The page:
Miami-Dade looking at providing own filming incentives
Written by Catherine Lackner on April 5, 2016
After four consecutive years during which the Florida Legislature failed to add funding to the state’s film and entertainment incentive program and with the tax rebate plan ending in July, Miami-Dade is looking at providing its own county filming incentives on a case-by-case basis.
Film productions over the years have pumped millions into the economy and created thousands of high-paying jobs.
“My administration is currently working with industry stakeholders on establishing guidelines to process and recommend film and entertainment incentives on a case-by-case basis for board consideration,” said a March 31 memo from Mayor Carlos Gimenez to Jean Monestime, chair of the county commission. The issue had been brought to the county’s Trade and Tourism Committee by Commissioner Dennis Moss on March 17.
“The county is – on a case-by-case basis – considering offering some sort of inducement to qualified productions, just as we would any other job creator,” said Sandy Lighterman, the county’s film commissioner, on Tuesday. “The county could consider things that would make it attractive for productions to film here, while requiring the employment of Miami-Dade residents and the hiring of county vendors, but it would not be a formal program.”
The production would have to prove it was viable, could comply with the hiring requirements and would deliver sufficient return on the county’s investment, she added.
While it’s unlikely that any local incentive program could compete with well-funded and robust plans such as exist in Georgia, North Carolina and Louisiana, any help by the county would be a boost to keeping shows here, Ms. Lighterman said.
“We don’t want our local productions to leave, including those that are home-grown stories,” she said. “We are also worried that our infrastructure will deteriorate.”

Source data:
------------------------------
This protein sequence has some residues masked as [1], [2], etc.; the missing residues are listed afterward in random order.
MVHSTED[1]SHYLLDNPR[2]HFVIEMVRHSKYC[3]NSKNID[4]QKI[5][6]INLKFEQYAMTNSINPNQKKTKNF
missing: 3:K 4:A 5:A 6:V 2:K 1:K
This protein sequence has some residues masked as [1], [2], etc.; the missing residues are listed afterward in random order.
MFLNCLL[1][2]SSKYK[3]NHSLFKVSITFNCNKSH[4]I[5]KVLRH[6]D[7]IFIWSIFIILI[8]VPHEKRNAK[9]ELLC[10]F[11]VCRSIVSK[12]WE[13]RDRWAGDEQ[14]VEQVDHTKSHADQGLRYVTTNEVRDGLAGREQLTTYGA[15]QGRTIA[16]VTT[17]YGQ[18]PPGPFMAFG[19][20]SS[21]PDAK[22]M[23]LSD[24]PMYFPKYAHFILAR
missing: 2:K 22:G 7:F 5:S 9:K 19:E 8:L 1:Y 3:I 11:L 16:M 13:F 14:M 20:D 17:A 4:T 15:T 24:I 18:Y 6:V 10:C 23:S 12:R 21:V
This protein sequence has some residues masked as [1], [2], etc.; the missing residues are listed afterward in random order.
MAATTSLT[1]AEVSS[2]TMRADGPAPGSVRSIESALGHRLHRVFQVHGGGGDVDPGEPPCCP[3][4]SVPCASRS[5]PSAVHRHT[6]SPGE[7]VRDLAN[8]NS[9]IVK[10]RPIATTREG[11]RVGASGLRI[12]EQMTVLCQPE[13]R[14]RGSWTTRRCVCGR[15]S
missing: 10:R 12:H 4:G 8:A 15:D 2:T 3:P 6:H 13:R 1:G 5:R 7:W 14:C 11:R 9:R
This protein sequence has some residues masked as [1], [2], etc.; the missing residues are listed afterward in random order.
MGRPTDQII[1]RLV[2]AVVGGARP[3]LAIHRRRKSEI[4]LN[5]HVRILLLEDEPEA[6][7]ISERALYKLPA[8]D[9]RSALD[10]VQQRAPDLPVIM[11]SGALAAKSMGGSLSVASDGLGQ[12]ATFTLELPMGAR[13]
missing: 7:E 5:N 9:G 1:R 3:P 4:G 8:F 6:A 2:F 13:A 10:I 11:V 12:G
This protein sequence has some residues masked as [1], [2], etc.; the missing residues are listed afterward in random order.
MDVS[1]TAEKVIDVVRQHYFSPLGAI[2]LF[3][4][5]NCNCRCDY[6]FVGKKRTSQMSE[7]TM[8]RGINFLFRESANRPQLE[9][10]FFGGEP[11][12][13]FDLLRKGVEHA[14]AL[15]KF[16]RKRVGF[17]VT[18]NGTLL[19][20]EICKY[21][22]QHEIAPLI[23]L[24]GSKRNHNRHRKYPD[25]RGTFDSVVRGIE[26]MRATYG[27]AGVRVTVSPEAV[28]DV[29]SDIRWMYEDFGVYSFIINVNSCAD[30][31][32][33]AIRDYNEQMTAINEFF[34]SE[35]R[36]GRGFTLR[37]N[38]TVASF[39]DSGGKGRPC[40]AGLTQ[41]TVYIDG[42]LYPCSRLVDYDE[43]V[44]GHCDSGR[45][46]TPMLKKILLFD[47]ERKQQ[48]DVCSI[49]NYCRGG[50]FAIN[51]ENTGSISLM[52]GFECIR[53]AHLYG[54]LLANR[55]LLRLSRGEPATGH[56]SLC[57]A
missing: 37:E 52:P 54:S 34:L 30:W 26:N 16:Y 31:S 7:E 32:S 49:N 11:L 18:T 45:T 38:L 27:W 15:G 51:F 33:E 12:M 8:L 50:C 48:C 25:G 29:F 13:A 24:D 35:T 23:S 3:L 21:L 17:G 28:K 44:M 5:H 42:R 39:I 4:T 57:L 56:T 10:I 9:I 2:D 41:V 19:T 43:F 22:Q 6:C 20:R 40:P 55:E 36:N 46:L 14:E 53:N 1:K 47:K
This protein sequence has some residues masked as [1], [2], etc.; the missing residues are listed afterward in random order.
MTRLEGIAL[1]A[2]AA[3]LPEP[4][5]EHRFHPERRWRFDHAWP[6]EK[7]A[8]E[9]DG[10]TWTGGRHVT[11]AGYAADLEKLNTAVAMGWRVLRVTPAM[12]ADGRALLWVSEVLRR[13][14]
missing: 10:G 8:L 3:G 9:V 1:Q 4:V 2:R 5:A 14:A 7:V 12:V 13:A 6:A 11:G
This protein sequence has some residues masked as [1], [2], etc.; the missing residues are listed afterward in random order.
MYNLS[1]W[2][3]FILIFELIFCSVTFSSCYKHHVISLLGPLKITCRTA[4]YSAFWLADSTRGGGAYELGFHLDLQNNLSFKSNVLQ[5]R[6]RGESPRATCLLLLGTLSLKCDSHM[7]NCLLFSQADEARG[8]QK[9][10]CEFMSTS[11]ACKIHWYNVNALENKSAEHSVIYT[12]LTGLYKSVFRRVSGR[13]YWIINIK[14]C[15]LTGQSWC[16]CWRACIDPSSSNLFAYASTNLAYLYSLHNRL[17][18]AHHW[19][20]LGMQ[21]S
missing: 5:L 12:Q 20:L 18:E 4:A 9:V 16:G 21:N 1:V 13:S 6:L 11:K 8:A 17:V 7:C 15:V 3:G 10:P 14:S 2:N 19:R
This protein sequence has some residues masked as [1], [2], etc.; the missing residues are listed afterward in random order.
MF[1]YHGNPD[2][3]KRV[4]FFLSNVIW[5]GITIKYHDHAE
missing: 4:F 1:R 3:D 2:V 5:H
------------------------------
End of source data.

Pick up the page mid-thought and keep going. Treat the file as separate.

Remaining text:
While she said she couldn’t predict how the attempt will fare, “there seems to be interest on the mayor’s part, and on the part of some commissioners.”
The idea isn’t new: last August, Mr. Moss asked that a feasibility study be presented to the county commission. The study, obtained by Miami Today, lays out incentive programs in competing states and cities. It is also part of Mr. Gimenez’s March 31 memo.
Bradenton (2011 population: about 54,000) in Manatee County gives incentives that include cash or in-kind services to movie productions that spend more than $250,000. Productions can also film free at Port Manatee and at beaches and parks. At least 90% of the project must be filmed in Manatee County.
Feature films, television shows, Web series or other productions that qualify for San Francisco’s “Scene in San Francisco” program are eligible for a refund of all payroll taxes and city fees up to $600,000 per production. Crew members can get discounts in participating local stores.
“Without question, the lack of state or local-level incentives is causing Miami-Dade County to lose television series, feature films, documentaries, digital media and commercial projects to other areas both outside and inside of Florida,” the report noted last year. “Local incentives are not designed to replace state incentives.” But, it concluded, they can give one area the competitive edge over another.